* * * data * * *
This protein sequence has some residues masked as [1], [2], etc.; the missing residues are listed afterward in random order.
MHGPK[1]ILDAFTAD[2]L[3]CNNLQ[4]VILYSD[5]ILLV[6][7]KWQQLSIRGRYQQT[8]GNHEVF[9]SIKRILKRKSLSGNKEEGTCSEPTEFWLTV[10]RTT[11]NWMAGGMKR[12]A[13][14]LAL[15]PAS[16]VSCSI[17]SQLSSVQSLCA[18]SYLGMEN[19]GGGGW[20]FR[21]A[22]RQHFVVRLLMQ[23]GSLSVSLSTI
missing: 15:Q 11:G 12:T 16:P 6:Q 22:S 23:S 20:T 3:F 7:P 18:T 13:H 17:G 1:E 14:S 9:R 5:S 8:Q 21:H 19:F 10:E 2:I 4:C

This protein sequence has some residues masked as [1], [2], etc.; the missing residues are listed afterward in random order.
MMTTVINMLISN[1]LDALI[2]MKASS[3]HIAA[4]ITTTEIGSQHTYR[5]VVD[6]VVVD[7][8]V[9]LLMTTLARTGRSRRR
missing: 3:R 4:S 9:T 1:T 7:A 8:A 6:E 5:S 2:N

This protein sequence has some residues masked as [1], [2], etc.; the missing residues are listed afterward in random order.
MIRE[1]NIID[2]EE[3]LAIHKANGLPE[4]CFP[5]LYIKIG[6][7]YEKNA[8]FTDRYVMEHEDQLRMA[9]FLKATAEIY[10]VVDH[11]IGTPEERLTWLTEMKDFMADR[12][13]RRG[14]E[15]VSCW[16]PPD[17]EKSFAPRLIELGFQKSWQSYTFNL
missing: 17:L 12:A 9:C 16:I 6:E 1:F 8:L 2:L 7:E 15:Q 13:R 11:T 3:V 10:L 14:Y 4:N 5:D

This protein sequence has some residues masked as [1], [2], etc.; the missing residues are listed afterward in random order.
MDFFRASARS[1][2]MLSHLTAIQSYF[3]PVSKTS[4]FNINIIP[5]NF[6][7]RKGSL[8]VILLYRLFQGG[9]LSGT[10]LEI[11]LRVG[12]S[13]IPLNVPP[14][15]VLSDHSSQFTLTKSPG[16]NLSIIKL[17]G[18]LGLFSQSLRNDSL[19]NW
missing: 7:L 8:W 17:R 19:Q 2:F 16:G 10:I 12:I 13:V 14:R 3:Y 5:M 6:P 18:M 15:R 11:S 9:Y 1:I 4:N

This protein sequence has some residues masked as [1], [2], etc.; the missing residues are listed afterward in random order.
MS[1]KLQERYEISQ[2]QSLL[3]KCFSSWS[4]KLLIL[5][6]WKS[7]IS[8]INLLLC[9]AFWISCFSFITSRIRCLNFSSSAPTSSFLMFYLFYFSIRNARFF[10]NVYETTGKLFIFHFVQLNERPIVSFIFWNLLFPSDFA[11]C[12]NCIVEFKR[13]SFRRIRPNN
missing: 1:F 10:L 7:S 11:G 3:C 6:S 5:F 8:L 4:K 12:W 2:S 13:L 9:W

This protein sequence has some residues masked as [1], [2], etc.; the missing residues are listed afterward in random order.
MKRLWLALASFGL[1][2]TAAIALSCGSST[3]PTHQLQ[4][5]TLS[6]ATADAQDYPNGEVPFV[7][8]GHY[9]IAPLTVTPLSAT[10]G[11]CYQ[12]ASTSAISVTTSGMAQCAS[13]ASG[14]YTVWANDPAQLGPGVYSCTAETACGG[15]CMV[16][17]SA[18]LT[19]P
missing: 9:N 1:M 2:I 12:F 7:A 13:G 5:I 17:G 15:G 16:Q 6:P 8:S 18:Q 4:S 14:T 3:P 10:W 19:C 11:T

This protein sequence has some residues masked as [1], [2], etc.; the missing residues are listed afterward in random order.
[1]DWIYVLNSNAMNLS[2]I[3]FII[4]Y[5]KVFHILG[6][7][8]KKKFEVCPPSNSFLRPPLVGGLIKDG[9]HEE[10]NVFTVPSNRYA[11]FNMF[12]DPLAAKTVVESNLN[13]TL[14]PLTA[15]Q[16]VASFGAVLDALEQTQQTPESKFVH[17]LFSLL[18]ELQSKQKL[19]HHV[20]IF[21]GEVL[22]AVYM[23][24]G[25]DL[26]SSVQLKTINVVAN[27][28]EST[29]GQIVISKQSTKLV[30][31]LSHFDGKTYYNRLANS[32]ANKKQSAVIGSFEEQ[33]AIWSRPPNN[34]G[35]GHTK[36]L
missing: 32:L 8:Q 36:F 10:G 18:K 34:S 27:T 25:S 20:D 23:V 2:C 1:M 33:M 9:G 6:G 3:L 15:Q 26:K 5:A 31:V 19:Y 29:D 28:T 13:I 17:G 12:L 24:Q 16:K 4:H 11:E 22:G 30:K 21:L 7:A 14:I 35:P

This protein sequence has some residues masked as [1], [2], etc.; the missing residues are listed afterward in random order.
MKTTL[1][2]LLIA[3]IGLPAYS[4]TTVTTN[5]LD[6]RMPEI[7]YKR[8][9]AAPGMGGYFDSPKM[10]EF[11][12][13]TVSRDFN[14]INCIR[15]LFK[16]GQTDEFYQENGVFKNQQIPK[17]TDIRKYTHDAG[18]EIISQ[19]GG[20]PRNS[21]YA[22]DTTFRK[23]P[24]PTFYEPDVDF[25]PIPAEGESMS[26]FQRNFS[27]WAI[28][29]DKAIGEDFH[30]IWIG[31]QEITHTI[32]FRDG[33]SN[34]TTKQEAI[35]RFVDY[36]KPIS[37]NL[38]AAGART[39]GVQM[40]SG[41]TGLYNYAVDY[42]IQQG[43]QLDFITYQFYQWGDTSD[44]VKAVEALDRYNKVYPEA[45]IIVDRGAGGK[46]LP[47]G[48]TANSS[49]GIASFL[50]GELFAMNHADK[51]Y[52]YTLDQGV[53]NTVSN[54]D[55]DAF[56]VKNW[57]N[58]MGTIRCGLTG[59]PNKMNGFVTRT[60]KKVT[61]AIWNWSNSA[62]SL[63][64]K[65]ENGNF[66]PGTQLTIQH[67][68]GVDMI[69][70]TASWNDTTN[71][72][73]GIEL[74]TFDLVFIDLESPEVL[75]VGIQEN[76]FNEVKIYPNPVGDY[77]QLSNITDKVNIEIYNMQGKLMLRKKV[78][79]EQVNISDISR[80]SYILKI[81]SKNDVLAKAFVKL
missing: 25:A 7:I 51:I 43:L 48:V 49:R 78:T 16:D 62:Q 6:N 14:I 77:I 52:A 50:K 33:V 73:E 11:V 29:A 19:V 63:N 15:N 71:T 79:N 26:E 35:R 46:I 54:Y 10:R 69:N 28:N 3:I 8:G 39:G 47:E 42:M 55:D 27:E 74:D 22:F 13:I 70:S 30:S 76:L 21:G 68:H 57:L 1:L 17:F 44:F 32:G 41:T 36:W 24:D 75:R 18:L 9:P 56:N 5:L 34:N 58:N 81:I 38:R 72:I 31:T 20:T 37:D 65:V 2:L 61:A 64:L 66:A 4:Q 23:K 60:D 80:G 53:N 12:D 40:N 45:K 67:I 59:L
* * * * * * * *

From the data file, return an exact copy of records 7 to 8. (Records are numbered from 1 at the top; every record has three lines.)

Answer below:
This protein sequence has some residues masked as [1], [2], etc.; the missing residues are listed afterward in random order.
[1]DWIYVLNSNAMNLS[2]I[3]FII[4]Y[5]KVFHILG[6][7][8]KKKFEVCPPSNSFLRPPLVGGLIKDG[9]HEE[10]NVFTVPSNRYA[11]FNMF[12]DPLAAKTVVESNLN[13]TL[14]PLTA[15]Q[16]VASFGAVLDALEQTQQTPESKFVH[17]LFSLL[18]ELQSKQKL[19]HHV[20]IF[21]GEVL[22]AVYM[23][24]G[25]DL[26]SSVQLKTINVVAN[27][28]EST[29]GQIVISKQSTKLV[30][31]LSHFDGKTYYNRLANS[32]ANKKQSAVIGSFEEQ[33]AIWSRPPNN[34]G[35]GHTK[36]L
missing: 32:L 8:Q 36:F 10:G 18:K 34:S 27:T 25:S 20:D 23:V 2:C 1:M 33:M 9:G 6:G 3:L 15:Q 26:K 5:A 31:V 19:Y 29:D 28:T 13:I 17:G 12:L 24:Q 16:K 4:H 11:E 22:G 30:K 21:L 7:A 14:I 35:P

This protein sequence has some residues masked as [1], [2], etc.; the missing residues are listed afterward in random order.
MKTTL[1][2]LLIA[3]IGLPAYS[4]TTVTTN[5]LD[6]RMPEI[7]YKR[8][9]AAPGMGGYFDSPKM[10]EF[11][12][13]TVSRDFN[14]INCIR[15]LFK[16]GQTDEFYQENGVFKNQQIPK[17]TDIRKYTHDAG[18]EIISQ[19]GG[20]PRNS[21]YA[22]DTTFRK[23]P[24]PTFYEPDVDF[25]PIPAEGESMS[26]FQRNFS[27]WAI[28][29]DKAIGEDFH[30]IWIG[31]QEITHTI[32]FRDG[33]SN[34]TTKQEAI[35]RFVDY[36]KPIS[37]NL[38]AAGART[39]GVQM[40]SG[41]TGLYNYAVDY[42]IQQG[43]QLDFITYQFYQWGDTSD[44]VKAVEALDRYNKVYPEA[45]IIVDRGAGGK[46]LP[47]G[48]TANSS[49]GIASFL[50]GELFAMNHADK[51]Y[52]YTLDQGV[53]NTVSN[54]D[55]DAF[56]VKNW[57]N[58]MGTIRCGLTG[59]PNKMNGFVTRT[60]KKVT[61]AIWNWSNSA[62]SL[63][64]K[65]ENGNF[66]PGTQLTIQH[67][68]GVDMI[69][70]TASWNDTTN[71][72][73]GIEL[74]TFDLVFIDLESPEVL[75]VGIQEN[76]FNEVKIYPNPVGDY[77]QLSNITDKVNIEIYNMQGKLMLRKKV[78][79]EQVNISDISR[80]SYILKI[81]SKNDVLAKAFVKL
missing: 25:A 7:I 51:I 43:L 48:V 49:R 78:T 16:D 62:Q 6:N 14:I 77:I 52:A 50:K 33:V 73:E 11:V 29:A 19:V 63:N 15:N 71:T 79:N 26:E 35:R 46:I 54:Y 10:R 69:N 28:N 3:I 8:G 39:G 47:E 42:M 55:D 27:E 74:D 22:F 13:I 70:S 30:S 76:L 21:G 68:H 57:L 1:L 17:F 44:F 32:G 41:T 36:W 24:D 75:R 18:L 9:P 56:N 5:L 34:N 58:N 81:I 38:R 72:I 31:T 20:T 37:D 65:V 2:L 61:A 64:L 66:A 4:Q 23:K 60:D 80:G 53:N 12:D 40:N 45:K 67:I 59:L